As we said in the glory days of Nokia, the company’s stubby phones would last forever. Nokia, or at least the company now licensing its brand, did its best to remind us of that in Barcelona when it rebooted one of its best-selling models ever, the 3310. The device isn’t pretty, and it does barely anything, but neither of those attributes has stopped a wave of fascination (and the requisite backlash) over the “new” version of a phone that landed in our pockets 17 years ago. You get a month of battery life, but you’ll have to give up your apps and touchscreen. The new Nokia 6, and the 5 and 3, have all of the modern phone smarts, but they were overshadowed at the show by their smaller, simpler sibling.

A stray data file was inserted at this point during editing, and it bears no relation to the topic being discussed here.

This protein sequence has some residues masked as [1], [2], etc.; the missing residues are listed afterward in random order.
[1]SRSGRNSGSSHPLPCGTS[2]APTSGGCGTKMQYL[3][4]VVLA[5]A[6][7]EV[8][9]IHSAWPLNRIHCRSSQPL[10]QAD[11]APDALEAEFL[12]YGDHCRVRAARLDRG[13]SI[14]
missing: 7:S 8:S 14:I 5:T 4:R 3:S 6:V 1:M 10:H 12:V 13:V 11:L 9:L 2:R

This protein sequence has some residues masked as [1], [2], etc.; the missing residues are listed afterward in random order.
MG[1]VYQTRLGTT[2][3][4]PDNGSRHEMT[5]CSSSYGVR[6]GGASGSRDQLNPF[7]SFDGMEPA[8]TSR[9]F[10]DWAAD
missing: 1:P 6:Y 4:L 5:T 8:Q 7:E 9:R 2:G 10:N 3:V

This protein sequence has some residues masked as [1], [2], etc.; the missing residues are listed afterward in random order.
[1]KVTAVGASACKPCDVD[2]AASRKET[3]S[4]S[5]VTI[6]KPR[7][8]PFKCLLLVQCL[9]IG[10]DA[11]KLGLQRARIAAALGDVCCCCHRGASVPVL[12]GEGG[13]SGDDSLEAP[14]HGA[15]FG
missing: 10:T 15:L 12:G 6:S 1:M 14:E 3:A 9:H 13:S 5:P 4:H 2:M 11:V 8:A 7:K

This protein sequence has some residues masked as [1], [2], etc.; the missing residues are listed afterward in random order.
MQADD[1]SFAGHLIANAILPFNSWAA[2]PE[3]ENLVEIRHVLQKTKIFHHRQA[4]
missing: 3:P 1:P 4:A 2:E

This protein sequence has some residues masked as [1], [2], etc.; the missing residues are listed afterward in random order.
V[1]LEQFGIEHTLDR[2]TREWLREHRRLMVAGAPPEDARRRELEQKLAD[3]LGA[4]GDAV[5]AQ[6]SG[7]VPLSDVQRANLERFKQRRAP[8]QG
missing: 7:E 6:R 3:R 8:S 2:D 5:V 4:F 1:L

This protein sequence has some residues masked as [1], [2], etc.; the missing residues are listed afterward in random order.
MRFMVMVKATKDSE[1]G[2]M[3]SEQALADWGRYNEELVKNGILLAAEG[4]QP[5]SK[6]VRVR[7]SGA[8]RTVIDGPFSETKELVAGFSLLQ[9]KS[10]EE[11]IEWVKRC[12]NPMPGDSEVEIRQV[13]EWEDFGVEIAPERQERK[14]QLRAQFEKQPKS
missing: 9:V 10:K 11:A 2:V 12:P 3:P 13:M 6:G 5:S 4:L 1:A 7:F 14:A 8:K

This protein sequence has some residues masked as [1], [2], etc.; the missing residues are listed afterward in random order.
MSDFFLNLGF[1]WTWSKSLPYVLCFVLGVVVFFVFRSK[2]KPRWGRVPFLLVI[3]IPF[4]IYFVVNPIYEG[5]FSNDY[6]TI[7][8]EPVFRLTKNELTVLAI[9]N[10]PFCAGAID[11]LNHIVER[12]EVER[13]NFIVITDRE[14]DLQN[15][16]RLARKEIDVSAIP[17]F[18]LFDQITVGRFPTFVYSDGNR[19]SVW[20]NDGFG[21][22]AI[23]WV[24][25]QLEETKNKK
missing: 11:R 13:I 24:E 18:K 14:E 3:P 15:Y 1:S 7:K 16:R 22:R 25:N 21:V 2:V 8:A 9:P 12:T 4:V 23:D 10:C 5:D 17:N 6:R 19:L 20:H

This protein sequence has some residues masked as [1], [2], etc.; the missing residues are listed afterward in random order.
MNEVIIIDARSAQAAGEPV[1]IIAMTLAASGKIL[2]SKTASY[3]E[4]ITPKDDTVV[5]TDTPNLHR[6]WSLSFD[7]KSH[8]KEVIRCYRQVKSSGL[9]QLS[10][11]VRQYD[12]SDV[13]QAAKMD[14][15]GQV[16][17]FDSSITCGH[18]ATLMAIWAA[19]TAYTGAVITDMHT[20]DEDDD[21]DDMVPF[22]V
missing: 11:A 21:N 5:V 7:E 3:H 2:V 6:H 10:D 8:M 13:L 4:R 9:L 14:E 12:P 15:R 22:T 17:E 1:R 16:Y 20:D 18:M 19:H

The Nokia lineup is just one refrain in a nostalgia theme that dominated Mobile World Congress. With the BlackBerry KeyOne, TCL revived the phone that gave us all sore thumbs. Though running Android, it has signature BlackBerry characteristics like BlackBerry Hub and gasp a physical keyboard.